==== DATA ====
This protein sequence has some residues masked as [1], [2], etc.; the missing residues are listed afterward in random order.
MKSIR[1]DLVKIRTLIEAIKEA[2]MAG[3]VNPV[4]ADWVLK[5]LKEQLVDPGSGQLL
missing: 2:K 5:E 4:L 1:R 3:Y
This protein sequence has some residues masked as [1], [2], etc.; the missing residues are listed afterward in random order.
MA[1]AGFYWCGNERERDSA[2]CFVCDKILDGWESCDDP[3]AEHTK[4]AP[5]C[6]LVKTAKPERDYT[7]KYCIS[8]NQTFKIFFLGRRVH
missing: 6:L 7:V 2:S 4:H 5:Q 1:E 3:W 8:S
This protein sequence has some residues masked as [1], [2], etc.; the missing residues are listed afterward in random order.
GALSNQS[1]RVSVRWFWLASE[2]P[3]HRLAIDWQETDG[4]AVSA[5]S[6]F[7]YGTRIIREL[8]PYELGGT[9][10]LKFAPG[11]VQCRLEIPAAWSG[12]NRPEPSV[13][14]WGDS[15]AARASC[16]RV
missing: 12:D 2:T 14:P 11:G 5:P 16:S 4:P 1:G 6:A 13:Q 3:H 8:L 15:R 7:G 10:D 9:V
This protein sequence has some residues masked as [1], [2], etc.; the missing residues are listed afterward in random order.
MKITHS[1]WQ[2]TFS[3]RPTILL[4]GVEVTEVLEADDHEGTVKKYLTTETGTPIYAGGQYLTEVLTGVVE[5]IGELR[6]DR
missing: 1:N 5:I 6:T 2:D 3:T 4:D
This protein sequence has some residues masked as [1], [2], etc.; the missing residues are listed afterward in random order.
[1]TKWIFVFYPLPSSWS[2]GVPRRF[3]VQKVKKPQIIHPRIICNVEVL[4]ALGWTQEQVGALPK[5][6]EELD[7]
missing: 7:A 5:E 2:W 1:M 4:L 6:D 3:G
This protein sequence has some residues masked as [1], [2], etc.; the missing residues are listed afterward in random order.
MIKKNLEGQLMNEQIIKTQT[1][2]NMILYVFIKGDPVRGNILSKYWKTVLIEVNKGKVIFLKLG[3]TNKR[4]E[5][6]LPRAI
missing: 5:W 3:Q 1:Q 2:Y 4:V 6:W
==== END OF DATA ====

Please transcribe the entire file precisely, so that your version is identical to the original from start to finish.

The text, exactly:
This protein sequence has some residues masked as [1], [2], etc.; the missing residues are listed afterward in random order.
MKSIR[1]DLVKIRTLIEAIKEA[2]MAG[3]VNPV[4]ADWVLK[5]LKEQLVDPGSGQLL
missing: 2:K 5:E 4:L 1:R 3:Y
This protein sequence has some residues masked as [1], [2], etc.; the missing residues are listed afterward in random order.
MA[1]AGFYWCGNERERDSA[2]CFVCDKILDGWESCDDP[3]AEHTK[4]AP[5]C[6]LVKTAKPERDYT[7]KYCIS[8]NQTFKIFFLGRRVH
missing: 6:L 7:V 2:S 4:H 5:Q 1:E 3:W 8:S
This protein sequence has some residues masked as [1], [2], etc.; the missing residues are listed afterward in random order.
GALSNQS[1]RVSVRWFWLASE[2]P[3]HRLAIDWQETDG[4]AVSA[5]S[6]F[7]YGTRIIREL[8]PYELGGT[9][10]LKFAPG[11]VQCRLEIPAAWSG[12]NRPEPSV[13][14]WGDS[15]AARASC[16]RV
missing: 12:D 2:T 14:P 11:G 5:P 16:S 4:P 1:G 6:A 13:Q 3:H 8:L 15:R 7:G 10:D 9:V
This protein sequence has some residues masked as [1], [2], etc.; the missing residues are listed afterward in random order.
MKITHS[1]WQ[2]TFS[3]RPTILL[4]GVEVTEVLEADDHEGTVKKYLTTETGTPIYAGGQYLTEVLTGVVE[5]IGELR[6]DR
missing: 1:N 5:I 6:T 2:D 3:T 4:D
This protein sequence has some residues masked as [1], [2], etc.; the missing residues are listed afterward in random order.
[1]TKWIFVFYPLPSSWS[2]GVPRRF[3]VQKVKKPQIIHPRIICNVEVL[4]ALGWTQEQVGALPK[5][6]EELD[7]
missing: 7:A 5:E 2:W 1:M 4:L 6:D 3:G
This protein sequence has some residues masked as [1], [2], etc.; the missing residues are listed afterward in random order.
MIKKNLEGQLMNEQIIKTQT[1][2]NMILYVFIKGDPVRGNILSKYWKTVLIEVNKGKVIFLKLG[3]TNKR[4]E[5][6]LPRAI
missing: 5:W 3:Q 1:Q 2:Y 4:V 6:W